What to do when your horse won’t pick up his feet

 

Horsepeople know a lot about how horses think, and we can sometimes interpret their behaviors and make good deductions about what’s going on in their brains. BUT – every horse’s behavior, or lack of behavior, has multiple reasons. When your horse won’t pick up his feet, it’s time to play detective.  

 

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Is your horse just stubborn?

 

  • I’m unsure if attaching human descriptors to horse behavior is the best way to think about behavior challenges. While horses have personality traits, they function under a “pain or pleasure” mentality. Any stubbornness is a sign that while there may not be any pain, there is certainly no pleasure.  

 

  • When we anthropomorphize horses, we stop communicating with their way of existing. It’s time to back up a step and find a simple way to detective this. Is your horse dealing with a physical issue, or is he missing a reason to get pleasure?  

 

  • Meaning – Does your horse have a pleasant reason to pick up his hooves for you? What’s in it for him to cooperate? Certainly it’s not punishment, harsh words, or letting the hoof drop with a clunk.

 

farrier in cross ties

No hoof lifting, no farrier, no hoof, no horse.  

 

Why are horses hesitant to pick up their feet?

 

  • We can automatically assume that pain is quite a big reason for a horse to resist lifting a hoof. But, there’s also balance to think about. 

 

  • The partner leg carries the additional weight when a horse lifts a leg. Logic tells us that a sore partner leg comes from the hoof or leg itself, but it’s all connected. Horses with sore backs often appear lame behind, and sore necks interfere with shoulders and front limbs. A hesitancy to pick up one foot is part of the family of clues about your horse’s entire body.  

 

  • Balance problems interfere with a horse’s ability to remain safe and comfortable on three legs. Neurological diseases or accidents may also create this situation. String halt is a neuromuscular condition that creates an exaggerated snapping of the hind legs. You may see a horse glued to the ground, then suddenly lifting the leg too high. Sometimes this jerky action is seen upon release of the leg.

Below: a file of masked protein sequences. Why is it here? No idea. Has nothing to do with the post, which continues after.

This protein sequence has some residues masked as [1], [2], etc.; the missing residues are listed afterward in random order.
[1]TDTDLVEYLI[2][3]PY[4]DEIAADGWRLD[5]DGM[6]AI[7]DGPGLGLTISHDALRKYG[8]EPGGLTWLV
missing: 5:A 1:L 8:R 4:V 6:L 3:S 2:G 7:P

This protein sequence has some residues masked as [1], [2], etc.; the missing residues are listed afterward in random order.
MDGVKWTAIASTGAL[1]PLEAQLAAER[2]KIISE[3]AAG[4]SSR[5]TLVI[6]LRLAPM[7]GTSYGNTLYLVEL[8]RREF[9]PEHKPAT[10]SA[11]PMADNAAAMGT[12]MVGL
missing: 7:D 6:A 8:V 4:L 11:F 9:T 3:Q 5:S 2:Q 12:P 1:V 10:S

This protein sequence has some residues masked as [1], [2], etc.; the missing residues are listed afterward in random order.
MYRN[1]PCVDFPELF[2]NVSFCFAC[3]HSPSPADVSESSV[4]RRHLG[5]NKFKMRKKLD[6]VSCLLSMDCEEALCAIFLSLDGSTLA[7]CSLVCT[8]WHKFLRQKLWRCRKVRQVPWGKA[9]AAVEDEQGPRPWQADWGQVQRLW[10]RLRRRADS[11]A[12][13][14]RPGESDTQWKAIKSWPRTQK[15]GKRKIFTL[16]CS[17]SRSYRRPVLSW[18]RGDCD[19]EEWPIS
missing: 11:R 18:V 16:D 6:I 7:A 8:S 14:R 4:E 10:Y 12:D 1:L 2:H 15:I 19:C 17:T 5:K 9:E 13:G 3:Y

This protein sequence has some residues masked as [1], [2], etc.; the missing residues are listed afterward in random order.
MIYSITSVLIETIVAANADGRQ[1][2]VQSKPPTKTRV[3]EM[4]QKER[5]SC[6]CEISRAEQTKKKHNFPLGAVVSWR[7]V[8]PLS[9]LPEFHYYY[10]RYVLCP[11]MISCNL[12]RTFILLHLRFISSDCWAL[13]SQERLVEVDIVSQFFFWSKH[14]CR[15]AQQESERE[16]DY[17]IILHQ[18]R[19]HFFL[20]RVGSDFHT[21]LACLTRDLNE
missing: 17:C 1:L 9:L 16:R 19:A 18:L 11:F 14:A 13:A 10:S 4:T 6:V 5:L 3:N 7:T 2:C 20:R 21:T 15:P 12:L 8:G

Help your horse pick up his feet

 

  • If you suspect your horse is painful, make him comfortable as you work around his hooves. Some things to consider:

 

  • For horses with chronic pain and degenerative conditions, his body needs to be comfortable. If possible, have your horse walk to loosen up. Talk to your vet about daily anti-inflammatory meds, also. You can also ice or warm up the legs beforehand to reduce stiffness and encourage movement. It’s an experiment of what your horse will like – cooling or heating. 

 

  • For sore hooves, keep your horse on a squishy surface. Soft mats and deep bedding are best. For longer farrier sessions, use squishy padded boots during trimming and farrier work to support the standing legs.

 

  • Help your horse balance by moving his body. Can you change the footing from a slippery concrete to something more grippy? Or, move his body so he faces uphill or downhill. Again, experiment here. You can also give your horse a wall to rest on as you pick hooves.  

 

horse-hoof-on-hoof-stand

Hoof stands help support the legs and give your horse some piece of mind.

 

Is it a training issue?

 

  • You may have a training issue if you can rule out pain, imbalance, and neurological issues. If you keep doing the same thing repeatedly, without good results as you train your horse, it’s time for a new approach. 

 

  • I will always advocate for slow and steady positive reinforcement training methods.

 

girl picking the front hoof of a horse with a blue hoof pick

Don’t want your horse to “fight” you?  Then don’t pick a fight.

 

These positive reinforcement training steps are easy, safe, and create trust. 

 

  • Begin with a reward that your horse likes. It could be praise, a treat, or a scratch in his favorite itchy spot.  

 

  • Then it’s up to you to reward every small step. Work on each step for a few moments a day; you never want to drill your horse. Build up over time. 

 

  • Reward when you can touch the leg up high, around the tendons, around the hoof.  

 

  • Then move on to grasping the pastern area as if you were asking for the hoof to lift. But don’t lift just yet. 

 

  • Then move on to asking for the hoof to come up for a second. If you want your horse to go from being touched to holding the hoof as you pick it out, chances are it’s not happening. Work up to holding the hoof for more extended periods. 

 

  • You can also teach your horse a word or short phrase as you ask for the hoof to lift. Using a bridge, like a clicker, alerts your horse to behavior well done before you waste precious seconds digging for a reward. It’s best to time the reward at the exact moment of the desired behavior. 

 

More horse training tips for picking up hooves

 

  • Give your horse a safe environment. No good happens when a nervous horse feels unsafe. Can your horse see other horses? Or be distracted by a hay net? Does he already have a full belly, or is he watching the hay wagon skip him?  

 

  • Avoid the pitfalls of labeling a horse as stubborn, and instead, focus on his health and comfort. Then you can build the trust needed to handle his hooves. They must understand that you are not there to harm them. Proper positive reinforcement training allows the horse to ask how they can help you.  

 

For more on rewards, this article has you covered. 

 

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Thank you!